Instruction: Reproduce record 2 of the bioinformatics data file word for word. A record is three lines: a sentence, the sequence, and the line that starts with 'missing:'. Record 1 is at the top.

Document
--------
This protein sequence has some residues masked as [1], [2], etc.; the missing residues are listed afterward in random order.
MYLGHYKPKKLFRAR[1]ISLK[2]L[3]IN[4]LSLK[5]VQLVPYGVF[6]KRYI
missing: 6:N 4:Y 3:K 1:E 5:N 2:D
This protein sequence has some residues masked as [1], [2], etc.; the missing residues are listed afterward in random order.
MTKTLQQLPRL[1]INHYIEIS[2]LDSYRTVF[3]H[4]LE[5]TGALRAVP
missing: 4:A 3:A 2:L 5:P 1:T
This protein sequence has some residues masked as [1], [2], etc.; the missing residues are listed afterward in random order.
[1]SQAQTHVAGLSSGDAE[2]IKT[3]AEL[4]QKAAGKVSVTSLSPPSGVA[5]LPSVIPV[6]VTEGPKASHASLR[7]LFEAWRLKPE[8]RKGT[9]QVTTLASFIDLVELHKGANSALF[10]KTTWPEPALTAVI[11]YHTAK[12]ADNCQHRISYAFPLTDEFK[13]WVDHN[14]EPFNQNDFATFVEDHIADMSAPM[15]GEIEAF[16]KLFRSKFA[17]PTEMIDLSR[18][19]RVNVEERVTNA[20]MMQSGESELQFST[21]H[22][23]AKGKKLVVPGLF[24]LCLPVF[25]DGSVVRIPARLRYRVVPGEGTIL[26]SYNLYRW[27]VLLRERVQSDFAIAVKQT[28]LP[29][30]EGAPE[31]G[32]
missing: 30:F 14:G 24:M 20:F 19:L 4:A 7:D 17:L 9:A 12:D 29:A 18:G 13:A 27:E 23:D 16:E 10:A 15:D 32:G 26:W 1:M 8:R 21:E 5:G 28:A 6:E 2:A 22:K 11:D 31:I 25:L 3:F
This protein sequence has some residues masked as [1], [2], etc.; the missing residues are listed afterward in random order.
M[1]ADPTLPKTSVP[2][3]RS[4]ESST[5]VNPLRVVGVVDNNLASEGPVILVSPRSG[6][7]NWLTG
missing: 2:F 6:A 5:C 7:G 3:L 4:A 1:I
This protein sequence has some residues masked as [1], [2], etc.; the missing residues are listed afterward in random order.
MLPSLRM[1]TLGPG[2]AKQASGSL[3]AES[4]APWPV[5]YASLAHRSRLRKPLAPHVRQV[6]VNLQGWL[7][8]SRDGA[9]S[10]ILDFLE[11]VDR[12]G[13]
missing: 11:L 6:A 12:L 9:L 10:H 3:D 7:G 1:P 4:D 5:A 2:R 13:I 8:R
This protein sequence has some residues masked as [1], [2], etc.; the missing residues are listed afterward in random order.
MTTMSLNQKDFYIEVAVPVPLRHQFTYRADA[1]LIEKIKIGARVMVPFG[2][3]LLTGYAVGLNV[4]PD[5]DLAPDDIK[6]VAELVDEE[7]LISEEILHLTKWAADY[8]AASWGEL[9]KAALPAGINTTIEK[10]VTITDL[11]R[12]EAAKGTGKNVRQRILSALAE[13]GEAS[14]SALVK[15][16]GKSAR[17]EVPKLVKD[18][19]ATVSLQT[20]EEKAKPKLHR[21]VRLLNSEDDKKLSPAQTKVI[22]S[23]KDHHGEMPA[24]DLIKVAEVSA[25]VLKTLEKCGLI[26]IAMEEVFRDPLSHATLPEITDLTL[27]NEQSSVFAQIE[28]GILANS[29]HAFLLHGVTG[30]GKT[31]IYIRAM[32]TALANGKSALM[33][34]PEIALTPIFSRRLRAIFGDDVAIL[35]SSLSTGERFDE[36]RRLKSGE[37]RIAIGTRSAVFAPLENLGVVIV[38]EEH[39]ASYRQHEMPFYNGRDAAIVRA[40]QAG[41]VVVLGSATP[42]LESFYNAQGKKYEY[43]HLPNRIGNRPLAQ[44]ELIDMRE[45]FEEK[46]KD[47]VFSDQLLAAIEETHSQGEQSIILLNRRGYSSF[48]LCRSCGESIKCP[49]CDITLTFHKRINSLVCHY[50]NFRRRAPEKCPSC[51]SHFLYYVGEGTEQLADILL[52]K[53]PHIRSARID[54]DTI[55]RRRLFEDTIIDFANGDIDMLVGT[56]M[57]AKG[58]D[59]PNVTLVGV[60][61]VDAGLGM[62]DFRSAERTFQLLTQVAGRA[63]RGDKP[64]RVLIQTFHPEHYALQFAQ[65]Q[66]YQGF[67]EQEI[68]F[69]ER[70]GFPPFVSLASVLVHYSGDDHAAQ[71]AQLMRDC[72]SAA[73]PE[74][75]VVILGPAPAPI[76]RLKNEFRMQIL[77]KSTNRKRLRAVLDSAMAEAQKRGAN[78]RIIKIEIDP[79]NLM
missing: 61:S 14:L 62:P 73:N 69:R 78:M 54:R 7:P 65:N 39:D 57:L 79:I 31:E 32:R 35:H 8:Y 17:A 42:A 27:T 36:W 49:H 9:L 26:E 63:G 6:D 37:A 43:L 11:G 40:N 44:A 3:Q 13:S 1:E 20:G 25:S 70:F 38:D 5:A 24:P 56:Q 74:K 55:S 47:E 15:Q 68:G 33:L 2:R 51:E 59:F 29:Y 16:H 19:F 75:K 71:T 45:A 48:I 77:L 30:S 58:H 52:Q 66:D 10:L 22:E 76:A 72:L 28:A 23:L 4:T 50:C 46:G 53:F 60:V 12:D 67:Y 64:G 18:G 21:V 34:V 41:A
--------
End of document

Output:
This protein sequence has some residues masked as [1], [2], etc.; the missing residues are listed afterward in random order.
MTKTLQQLPRL[1]INHYIEIS[2]LDSYRTVF[3]H[4]LE[5]TGALRAVP
missing: 4:A 3:A 2:L 5:P 1:T